By Jane Smith
Special to the Tribune
Elisha (Lash) Field was only 38 years old when he and some friends “heard about people who belonged to Lions and were doing a lot of good for a community.” He liked what he heard. “I wanted to be part of that,” he said. So, he and 20 friends formed the Jamestown Lions Club.
That was in 1948. Now 103 years old, Field is still dedicated to service with the club and was one of the guests of honor at Saturday night’s dinner to commemorate the club’s 65th anniversary. Although his body is not quite as fit as it was 65 years ago, his mind is still alert and he gets along quite well. He is a resident of St. Paul Homes, but tries to make as many club meetings as possible.
Asked what his favorite project or memory of membership in Lions is, he was quick to answer. “I enjoyed them all. We had a lot of big projects,” he said, noting the club “did a lot of things. There’s too many to pick just one.” He did recall among the fundraisers the club had one time was selling pecans.
Presented with a 65-year member pin, Field said, “For 65 years, I have belonged to the Lions Club. I have enjoyed every minute of it, our accomplishments and our friendships.” He expressed appreciation to his fellow club members for all they have done for the Jamestown community.
He was proud of have his picture taken with another senior Lions Club member, Jack Reed, who is 97. It’s believed the Jamestown club is the only one with two members whose ages total 200.
James Cavalerro, immediate past international director of Lions Club International, was keynote speaker for the dinner held at the Jamestown Lions Club Community Center. Cavalerro, raised by a blind grandmother, recalled kneeling by her knee to listen to the radio. Although visually impaired, his grandmother sewed and made pasta.
His uncle was a district governor of a Lions Club and when he was only 7, Cavalerro became aware of what the Lions do. “Service is our product,” he noted, adding members not only do fundraising, but give of themselves to help the community. In the past year, the Jamestown club raised and donated more than $80,000. In its 65 years of service, estimates are it has donated in excess of $1 million to community projects.
Each year, Lions Club has a theme for the district. “It’s a World of Service” is this year’s theme, which involves encouraging youth, sharing services with the blind, relief help and protecting the environment. The coming year’s theme will be “Follow Your Dream.”
Looking out over those in attendance, Cavalerro said, “One-hundred-and-10 people gathered to celebrate 65 years. What an honor; what a privilege.”
Today, the Lions have 1.4 million members in 206 countries. Clubs are noted for their help in providing financial support for those with visual impairment, be it for eye glasses or operations. However, they’ve expanded into other areas, including research of diabetes. At the local level, Jamestown has provided assistance with numerous community projects as well as providing baskets at Thanksgiving and Christmas to those less fortunate.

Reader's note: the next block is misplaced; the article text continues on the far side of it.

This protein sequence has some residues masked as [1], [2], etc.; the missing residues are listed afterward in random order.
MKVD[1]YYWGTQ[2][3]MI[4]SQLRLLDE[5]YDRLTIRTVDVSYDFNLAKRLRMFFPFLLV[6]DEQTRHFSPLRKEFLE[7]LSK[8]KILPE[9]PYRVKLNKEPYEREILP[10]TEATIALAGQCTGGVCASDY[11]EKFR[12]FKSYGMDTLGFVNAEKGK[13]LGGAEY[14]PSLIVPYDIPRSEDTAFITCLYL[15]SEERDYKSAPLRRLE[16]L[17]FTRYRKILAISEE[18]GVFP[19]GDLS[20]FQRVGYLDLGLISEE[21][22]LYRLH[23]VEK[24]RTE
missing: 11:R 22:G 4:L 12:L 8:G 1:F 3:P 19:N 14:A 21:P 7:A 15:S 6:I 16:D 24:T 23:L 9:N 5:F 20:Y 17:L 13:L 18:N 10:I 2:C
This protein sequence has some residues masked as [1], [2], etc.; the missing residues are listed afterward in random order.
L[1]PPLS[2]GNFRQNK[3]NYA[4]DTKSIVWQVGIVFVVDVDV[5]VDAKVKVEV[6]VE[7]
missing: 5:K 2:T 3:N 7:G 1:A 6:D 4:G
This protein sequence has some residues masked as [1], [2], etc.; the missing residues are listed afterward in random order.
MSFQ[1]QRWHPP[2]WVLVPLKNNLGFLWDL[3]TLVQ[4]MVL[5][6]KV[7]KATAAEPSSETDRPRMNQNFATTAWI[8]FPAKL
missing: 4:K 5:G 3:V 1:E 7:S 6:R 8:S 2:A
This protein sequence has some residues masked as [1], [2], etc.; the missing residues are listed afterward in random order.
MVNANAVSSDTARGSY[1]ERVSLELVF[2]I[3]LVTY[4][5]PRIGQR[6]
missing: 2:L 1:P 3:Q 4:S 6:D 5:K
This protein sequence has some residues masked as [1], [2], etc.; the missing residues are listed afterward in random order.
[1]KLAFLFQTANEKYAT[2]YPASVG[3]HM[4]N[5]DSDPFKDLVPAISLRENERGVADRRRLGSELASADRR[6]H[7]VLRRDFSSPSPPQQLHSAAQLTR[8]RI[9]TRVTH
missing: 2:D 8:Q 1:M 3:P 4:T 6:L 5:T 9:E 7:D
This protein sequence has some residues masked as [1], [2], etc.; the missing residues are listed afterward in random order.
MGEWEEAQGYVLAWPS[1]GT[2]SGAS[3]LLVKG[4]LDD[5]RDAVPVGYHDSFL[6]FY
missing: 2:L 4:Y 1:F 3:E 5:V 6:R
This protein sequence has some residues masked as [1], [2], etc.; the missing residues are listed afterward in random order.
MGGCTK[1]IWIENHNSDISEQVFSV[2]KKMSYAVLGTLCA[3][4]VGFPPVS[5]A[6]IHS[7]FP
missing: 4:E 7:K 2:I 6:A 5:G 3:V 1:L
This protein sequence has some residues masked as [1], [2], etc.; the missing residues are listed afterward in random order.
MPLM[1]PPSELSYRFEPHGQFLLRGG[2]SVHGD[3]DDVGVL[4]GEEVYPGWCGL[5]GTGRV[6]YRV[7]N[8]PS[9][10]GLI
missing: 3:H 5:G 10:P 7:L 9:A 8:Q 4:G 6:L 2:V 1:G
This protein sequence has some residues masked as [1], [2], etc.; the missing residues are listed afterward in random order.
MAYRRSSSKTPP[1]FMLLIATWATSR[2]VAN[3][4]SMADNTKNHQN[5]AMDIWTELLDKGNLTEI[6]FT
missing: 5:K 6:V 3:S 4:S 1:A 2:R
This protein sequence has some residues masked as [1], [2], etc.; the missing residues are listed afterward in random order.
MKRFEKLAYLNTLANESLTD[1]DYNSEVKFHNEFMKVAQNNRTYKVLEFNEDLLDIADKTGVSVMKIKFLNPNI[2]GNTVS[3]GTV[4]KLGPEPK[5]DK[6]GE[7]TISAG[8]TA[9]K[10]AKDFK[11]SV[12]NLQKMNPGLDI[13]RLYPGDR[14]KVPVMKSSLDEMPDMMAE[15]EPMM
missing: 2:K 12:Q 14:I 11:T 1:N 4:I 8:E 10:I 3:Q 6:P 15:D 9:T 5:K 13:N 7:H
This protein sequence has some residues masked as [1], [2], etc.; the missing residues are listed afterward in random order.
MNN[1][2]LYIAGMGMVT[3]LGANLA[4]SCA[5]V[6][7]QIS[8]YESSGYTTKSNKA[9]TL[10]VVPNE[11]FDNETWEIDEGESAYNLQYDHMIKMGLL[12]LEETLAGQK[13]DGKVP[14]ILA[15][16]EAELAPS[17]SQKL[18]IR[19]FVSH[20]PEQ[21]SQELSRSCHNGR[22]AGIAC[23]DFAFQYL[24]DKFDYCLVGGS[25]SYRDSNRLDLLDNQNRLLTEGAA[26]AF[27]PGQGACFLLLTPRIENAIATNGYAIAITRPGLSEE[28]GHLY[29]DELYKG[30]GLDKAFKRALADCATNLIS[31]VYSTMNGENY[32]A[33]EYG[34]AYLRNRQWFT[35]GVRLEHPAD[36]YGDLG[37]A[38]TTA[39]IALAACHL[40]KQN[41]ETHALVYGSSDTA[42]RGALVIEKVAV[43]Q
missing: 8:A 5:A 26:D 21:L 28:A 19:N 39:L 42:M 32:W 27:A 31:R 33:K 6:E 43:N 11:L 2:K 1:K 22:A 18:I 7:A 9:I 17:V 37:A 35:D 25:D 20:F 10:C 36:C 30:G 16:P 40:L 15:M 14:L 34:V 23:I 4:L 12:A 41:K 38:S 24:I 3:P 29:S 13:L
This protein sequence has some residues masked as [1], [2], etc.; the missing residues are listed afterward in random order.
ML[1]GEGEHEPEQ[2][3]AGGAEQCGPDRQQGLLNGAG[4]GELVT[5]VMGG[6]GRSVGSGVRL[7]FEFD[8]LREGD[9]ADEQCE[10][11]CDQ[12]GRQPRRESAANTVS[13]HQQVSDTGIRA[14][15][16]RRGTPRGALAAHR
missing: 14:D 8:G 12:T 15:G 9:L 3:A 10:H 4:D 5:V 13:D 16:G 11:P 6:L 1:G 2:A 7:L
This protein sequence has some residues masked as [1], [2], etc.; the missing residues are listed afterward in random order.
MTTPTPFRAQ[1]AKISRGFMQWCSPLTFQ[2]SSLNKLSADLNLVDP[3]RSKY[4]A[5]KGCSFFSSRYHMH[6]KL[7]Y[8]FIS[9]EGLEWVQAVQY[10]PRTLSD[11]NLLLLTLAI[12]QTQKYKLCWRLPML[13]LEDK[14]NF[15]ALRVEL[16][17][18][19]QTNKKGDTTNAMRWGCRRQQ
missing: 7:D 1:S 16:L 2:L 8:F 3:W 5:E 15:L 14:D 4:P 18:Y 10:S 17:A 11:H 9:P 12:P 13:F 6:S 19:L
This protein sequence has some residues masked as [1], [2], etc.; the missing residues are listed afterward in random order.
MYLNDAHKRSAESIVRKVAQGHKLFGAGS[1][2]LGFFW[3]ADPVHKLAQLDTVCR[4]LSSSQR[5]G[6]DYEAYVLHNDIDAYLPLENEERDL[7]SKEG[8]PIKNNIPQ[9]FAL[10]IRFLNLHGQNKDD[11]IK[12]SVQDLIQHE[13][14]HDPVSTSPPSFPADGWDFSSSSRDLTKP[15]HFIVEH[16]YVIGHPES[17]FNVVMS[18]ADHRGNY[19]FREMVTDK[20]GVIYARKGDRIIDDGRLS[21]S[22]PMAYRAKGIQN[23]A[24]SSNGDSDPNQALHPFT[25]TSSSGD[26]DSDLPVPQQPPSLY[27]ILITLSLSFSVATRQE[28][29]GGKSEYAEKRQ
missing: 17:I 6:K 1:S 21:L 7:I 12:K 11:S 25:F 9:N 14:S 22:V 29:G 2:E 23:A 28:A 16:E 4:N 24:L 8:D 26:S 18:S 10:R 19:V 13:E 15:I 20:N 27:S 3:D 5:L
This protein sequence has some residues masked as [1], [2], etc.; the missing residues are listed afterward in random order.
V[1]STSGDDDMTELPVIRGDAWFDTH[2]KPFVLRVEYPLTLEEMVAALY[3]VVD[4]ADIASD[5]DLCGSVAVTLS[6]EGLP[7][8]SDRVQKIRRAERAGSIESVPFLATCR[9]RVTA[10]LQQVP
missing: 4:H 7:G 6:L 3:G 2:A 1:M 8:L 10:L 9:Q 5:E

Cavalerro encouraged members to “look for other people to become members. All you need to do is just ask them.” He also encouraged them to wear their Lions pin as a witness to others. “Don’t just wear me to the Lions Club meeting,” he said speaking on behalf of the emblem. “Wear me every time you get a chance.”
Steve deKramer, treasurer and committee chairman for the anniversary dinner, presented a brief history of the club. After it was formed in 1948, “it became active real fast,” he said. For example, Pymatuning Joint Fair need a rest shelter; Lions Club provided one. Pymatuning Joint Area High school needed a first aid room; Lions Club provided it.
As time went on, in 1951 the Korean War was going on and the club provided newspaper subscriptions for all the local servicemen and provided landscaping for the school yards.
The next year, it purchased athletic equipment for children at St. Paul’s Orphanage. The work continued with new projects added each year. By 1962, the Lions were providing scholarships to students. In 1969, they joined forces with the Greenville club to form an eye bank. Scanning the list of projects over the years, deKramer noted how involved the club has been in working to serve the community and help meet its needs.
“Our heart is here. We help,” he concluded.
Robert Blake, 14F district governor, spoke briefly. A member of the Jamestown Club, he noted how proud he is to represent the club at the district level.
A number of special awards was presented, including a Melvin Jones Fellowship to deKramer for outstanding service, a Progressive Melvin Jones Award went to Ralph Dorman, and a life membership pin was given to George Donner.
Jamestown Mayor Esther McClimans proclaimed Saturday as Lions Appreciation Day and expressed appreciation to the club for renovating the community center. She said without the club’s help, it would have been torn down.